There are three kinds of actuaries: those who can count, and those who can't.
Piet Souris wrote:Define two functions:
A(n, r) = (1 + r) ^ n
a(n, r) = (1  A(n, r)) / r if r != 0, n otherwise.
Here is n = number of periods, and r is the interestperunage per period (perunage, so when the interest rate = 2%, then r = 0.02).
A(n, r) and a(n, r) are, given n, monotone decreasing functions of r.
Now form this equation:
3,463.22 = 125 * a(32, r) + 21.22 * A(33, r)
To solve this for r with NewtonRaphson is possible, but the derivatives are not very attractive. So a simple iteration will suffice. Start with the interval of [0, .5], take r = 0.25 and when the RHS is bigger than the LHS, r is too low, and vice versa.
For a little background, see some info
There are three kinds of actuaries: those who can count, and those who can't.
Piet Souris wrote:hi Mike,
yes, there is some misunderstanding. I meant a simple binary search.
So,
Note that both functions A and a are present in Excel (and in LibreOffice), so you can either put that equation in excel, with r being some cell, and use target solving, or you can similarly put all the payments (33 of 'm) in a column, and again use target solving.
It's been years since I last did that in excel, so the exact details are a little vague now, but if you got the java code running, you can try to solve it with a spreadsheet, see if you get the same results.
Blitzlügen  Lies or information broadcast, but when called out the broadcaster does little or nothing is done to correct them, thus allowing those who wish to believe to accept them as truth.
Lügensturm  A barrage of Blitzlügen fired in such quick succession that it is essentially impossible to correct them all.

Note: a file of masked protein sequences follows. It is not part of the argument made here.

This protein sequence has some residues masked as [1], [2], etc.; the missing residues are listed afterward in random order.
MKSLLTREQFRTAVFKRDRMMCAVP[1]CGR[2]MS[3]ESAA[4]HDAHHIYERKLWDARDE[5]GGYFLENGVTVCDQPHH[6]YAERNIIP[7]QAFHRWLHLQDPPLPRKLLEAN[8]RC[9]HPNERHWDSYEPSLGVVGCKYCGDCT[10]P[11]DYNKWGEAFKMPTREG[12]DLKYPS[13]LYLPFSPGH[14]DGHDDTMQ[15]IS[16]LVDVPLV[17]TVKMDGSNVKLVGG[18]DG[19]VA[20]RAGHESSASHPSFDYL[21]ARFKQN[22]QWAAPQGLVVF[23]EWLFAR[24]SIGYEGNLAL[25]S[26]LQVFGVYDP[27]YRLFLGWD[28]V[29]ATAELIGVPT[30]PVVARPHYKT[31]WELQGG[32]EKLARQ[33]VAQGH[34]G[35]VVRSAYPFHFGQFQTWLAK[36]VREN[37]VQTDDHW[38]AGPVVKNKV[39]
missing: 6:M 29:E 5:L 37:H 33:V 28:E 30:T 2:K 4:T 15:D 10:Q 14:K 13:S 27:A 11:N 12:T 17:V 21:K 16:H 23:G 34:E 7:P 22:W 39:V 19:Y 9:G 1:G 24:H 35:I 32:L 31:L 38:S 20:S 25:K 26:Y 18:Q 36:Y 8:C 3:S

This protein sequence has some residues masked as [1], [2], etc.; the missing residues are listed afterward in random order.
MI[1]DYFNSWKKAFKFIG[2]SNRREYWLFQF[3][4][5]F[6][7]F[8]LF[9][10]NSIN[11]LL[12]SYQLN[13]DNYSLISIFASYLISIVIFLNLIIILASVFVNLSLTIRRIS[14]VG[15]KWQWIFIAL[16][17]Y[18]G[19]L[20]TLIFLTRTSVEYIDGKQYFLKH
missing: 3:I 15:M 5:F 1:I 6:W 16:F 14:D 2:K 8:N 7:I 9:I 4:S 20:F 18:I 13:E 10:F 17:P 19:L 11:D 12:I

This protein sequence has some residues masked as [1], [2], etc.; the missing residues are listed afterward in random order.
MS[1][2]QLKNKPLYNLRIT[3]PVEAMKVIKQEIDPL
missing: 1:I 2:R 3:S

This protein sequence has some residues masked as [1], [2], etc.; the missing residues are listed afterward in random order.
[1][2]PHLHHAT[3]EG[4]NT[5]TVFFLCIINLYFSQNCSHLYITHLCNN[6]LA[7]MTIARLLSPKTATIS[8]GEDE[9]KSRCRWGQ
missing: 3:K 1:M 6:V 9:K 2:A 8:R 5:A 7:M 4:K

There are three kinds of actuaries: those who can count, and those who can't.
Piet Souris wrote:hi Mike,
first an apology: I wrote in the code snippet
which of course is a blunder, Should be:
I don't know how you obtained a percentage of over 24, that is way more than I get.
This is the code that I used:
There are three kinds of actuaries: those who can count, and those who can't.
Piet Souris wrote:The formula that calculates loopResult must be changed a little.
You see, the timeunit is 14 days, but the payments are all done on a timeunit + .5. The first payment takes place at 1.5 (ie 21 days), the second at 2.5, et cetera, and the final payments at 26.5. Did I understand correctly?
The loopResult must now be calculated as:
and I get
There are three kinds of actuaries: those who can count, and those who can't.
There are three kinds of actuaries: those who can count, and those who can't.
Piet Souris wrote:With that percentage (13....), the loan should be 2787.68, instead of 2995.
I can only guess that our assumptions about times of paying differ.
But you're welcome.
Mike London wrote:What the client wants is APR calculated via biweekly, not the annual APR.
Blitzlügen  Lies or information broadcast, but when called out the broadcaster does little or nothing is done to correct them, thus allowing those who wish to believe to accept them as truth.
Lügensturm  A barrage of Blitzlügen fired in such quick succession that it is essentially impossible to correct them all.